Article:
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Illuvium Overworld: A game in need of a point

Playing Illuvium has made me realise again how important story is to enjoyment in a game.

Last weekend I fired up the Illuvium Overworld beta and experienced the game’s full 3D environment for the first time. Illuvium is a series of games centred on creatures called Illuviuals, that can be captured like Pokemons and set to battle against each other. The main game is an autobattler (Arena), while there place you capture Illuvials is the Overworld.

While Overworld is still officially in private beta, the chatbot at Illuvium’s website is currently handing out keys to anyone who asks. All you have to do is download the game from Epic, sign up for a free Illuvium account, and then enter the key to play Overworld.

The game runs on MacOS and PC, but our experience at Polemos has been that the MacOS versions don’t run at acceptable frame rates even on recent Apple-silicon machines. On my gaming PC (with a recent Nvidia GPU) performance was good.

So you begin the game standing between two massive spires on a foreign planet. What you are doing there, you have no idea. What’s your aim? Similarly blank. You can run around, jump, jetpack, and glide. The world is very pretty, clearly this is an Unreal Engine 5 creation, and there’s a real sense of place. But the bedrock of gaming is missing: what is the point? Games can get by with the merest scrap of narrative, and it can emerge from the gameplay itself. What I discovered playing Overworld is that it really, absolutely must be there. In this private beta, “the point” is AWOL. 

Is that understandable in a game that is in development?

Actually, no, I don’t think so. I think even a beta, even the alpha, needs to have an aim, and that aim needs to be clearly articulated. Without it, you don’t have a game, you have a tech demo.

In the case of Illuvium, I happen to know a lot about the whole project, so I intellectually know the point: to capture Illuvials to build a deck to battle other people in the Arena, and hopefully, to win. But knowing that doesn’t replace the fact that the game itself doesn’t force its meaning on you.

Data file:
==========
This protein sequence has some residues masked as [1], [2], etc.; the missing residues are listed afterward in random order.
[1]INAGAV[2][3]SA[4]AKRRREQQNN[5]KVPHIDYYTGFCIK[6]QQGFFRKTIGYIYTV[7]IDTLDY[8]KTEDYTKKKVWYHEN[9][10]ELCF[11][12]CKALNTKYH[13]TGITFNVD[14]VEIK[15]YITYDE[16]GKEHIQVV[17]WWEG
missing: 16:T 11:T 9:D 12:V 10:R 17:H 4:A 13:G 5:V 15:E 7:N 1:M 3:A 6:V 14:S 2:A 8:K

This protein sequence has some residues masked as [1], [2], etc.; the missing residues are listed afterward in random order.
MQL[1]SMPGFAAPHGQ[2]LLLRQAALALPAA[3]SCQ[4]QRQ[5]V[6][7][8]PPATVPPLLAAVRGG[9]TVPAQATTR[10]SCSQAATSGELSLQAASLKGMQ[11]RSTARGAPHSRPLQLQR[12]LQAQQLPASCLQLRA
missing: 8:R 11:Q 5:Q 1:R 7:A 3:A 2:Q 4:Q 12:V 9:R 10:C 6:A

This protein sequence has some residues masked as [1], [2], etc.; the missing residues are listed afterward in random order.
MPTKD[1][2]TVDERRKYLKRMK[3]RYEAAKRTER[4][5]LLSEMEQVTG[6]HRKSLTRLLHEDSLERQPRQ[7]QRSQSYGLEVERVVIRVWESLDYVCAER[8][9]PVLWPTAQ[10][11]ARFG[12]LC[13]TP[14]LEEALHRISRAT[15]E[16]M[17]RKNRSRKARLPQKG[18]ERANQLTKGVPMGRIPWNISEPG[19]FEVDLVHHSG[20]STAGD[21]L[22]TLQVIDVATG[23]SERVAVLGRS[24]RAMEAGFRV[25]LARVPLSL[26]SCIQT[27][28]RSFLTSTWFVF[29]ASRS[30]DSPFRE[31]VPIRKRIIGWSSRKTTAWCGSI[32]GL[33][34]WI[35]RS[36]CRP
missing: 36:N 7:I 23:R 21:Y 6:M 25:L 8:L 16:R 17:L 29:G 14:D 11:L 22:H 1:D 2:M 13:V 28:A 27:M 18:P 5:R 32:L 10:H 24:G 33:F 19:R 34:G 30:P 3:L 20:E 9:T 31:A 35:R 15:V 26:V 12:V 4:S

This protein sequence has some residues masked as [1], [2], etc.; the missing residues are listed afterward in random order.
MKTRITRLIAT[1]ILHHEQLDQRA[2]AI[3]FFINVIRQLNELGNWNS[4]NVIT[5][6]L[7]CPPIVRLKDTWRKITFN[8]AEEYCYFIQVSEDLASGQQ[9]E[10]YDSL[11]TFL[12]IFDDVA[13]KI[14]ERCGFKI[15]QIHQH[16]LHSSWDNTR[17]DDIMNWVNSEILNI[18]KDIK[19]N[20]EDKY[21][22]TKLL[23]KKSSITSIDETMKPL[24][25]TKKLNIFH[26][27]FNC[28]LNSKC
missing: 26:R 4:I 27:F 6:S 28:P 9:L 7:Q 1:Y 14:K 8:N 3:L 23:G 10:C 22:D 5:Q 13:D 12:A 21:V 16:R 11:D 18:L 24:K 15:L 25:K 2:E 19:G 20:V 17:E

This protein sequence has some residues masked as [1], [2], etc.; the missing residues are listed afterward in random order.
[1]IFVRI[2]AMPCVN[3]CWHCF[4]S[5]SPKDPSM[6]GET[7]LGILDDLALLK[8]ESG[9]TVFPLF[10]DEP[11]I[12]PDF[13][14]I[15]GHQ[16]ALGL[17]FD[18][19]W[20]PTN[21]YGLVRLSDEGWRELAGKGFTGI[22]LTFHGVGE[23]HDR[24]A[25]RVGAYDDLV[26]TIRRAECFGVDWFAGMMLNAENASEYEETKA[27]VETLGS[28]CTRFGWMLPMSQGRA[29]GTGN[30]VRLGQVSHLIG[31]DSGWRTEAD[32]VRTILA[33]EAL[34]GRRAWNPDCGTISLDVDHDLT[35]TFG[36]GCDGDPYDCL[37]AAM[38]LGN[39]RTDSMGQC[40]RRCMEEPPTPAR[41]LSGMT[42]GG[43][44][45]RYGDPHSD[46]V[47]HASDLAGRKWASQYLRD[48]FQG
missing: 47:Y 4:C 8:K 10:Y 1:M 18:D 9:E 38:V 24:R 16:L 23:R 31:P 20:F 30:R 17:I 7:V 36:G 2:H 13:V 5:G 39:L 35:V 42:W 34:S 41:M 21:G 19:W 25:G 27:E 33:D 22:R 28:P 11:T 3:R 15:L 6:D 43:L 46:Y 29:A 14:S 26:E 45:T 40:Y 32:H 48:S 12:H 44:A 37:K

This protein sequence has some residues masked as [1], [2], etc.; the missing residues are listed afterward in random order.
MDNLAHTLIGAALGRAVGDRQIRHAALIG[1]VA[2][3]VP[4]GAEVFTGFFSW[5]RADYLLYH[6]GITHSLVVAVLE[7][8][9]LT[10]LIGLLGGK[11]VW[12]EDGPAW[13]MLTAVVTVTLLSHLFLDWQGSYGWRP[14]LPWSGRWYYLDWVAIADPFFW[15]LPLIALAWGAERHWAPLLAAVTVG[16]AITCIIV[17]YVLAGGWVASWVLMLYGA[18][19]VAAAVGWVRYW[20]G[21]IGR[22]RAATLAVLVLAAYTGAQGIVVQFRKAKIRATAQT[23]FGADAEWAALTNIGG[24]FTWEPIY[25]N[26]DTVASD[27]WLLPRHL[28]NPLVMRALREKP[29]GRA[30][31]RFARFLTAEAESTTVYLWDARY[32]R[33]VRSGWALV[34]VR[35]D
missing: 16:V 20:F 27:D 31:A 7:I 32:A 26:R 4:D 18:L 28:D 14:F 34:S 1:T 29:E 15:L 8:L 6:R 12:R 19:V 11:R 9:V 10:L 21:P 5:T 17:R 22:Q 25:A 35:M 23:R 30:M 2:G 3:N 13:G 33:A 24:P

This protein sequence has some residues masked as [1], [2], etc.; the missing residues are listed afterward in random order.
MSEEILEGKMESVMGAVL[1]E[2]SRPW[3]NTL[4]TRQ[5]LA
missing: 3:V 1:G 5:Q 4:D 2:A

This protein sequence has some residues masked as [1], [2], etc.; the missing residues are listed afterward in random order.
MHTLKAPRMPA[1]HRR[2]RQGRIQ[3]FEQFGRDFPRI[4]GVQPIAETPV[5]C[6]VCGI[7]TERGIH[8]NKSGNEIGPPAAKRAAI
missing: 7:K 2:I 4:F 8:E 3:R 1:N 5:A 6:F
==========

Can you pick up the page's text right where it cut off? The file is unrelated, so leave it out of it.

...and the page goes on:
There are apparently precedents for “no point” games. Take Minecraft, the best selling game in history (see link below). But I don’t think that precedent applies here. For one, Minecraft actually does have a survival mechanic that strongly shapes the aim of the player in the first few hours of play. Secondly, Overworld doesn’t share with Minecraft any of the building mechanics that allow it to step outside the normal requirements. 

Everything inside the game – the different areas in the world, the creatures that inhabit it, even the main character and her robot companion – is a complete enigma. This is somewhat different from not understanding the point of the game, and is presumably solvable with a few cut scenes and dialogues. Illuvium’s developers say they are going to release the story when the full game is ready. I think that’s a mistake. This game needs every piece of narrative framework it can lay its hands on, now. At the moment it feels like the Illuvium team have cobbled together a bunch of things they think are cool, and are hoping for the best.

Note that the image at the top of this newsletter is a pixelated, AI-generated impression of Illuvium, not a screenshot.

The good news

Bitcoin, Ethereum, and yes, the Illuvium token ILV have risen sharply in recent weeks. Bitcoin has hit all-time highs in many countries (whose currencies have declined relative to the US dollar) and analysts are predicting USD records will fall as supply remains constrained.  

Minecraft is 15 years old this year

Minecraft has sold more copies – over 300m – than any other game, and it’s not even close. Have a look at this video to find out why.

Dookie Dash Unclogged

The toilet humour from Bored Ape Yacht Club creators Yuga Labs keeps coming. In what looks like an effort to bust out of their NFT-gated community, they are releasing a version of their game Dookie Dash to the masses. Actually, though, even this is restricted: you register on their site to play, and 10k people will be chosen to compete. Of those 10k, some will move on to a further competition with a prize pool of a million dollars (presumably in Yuga crypto and NFTs). Link

Polemos staff

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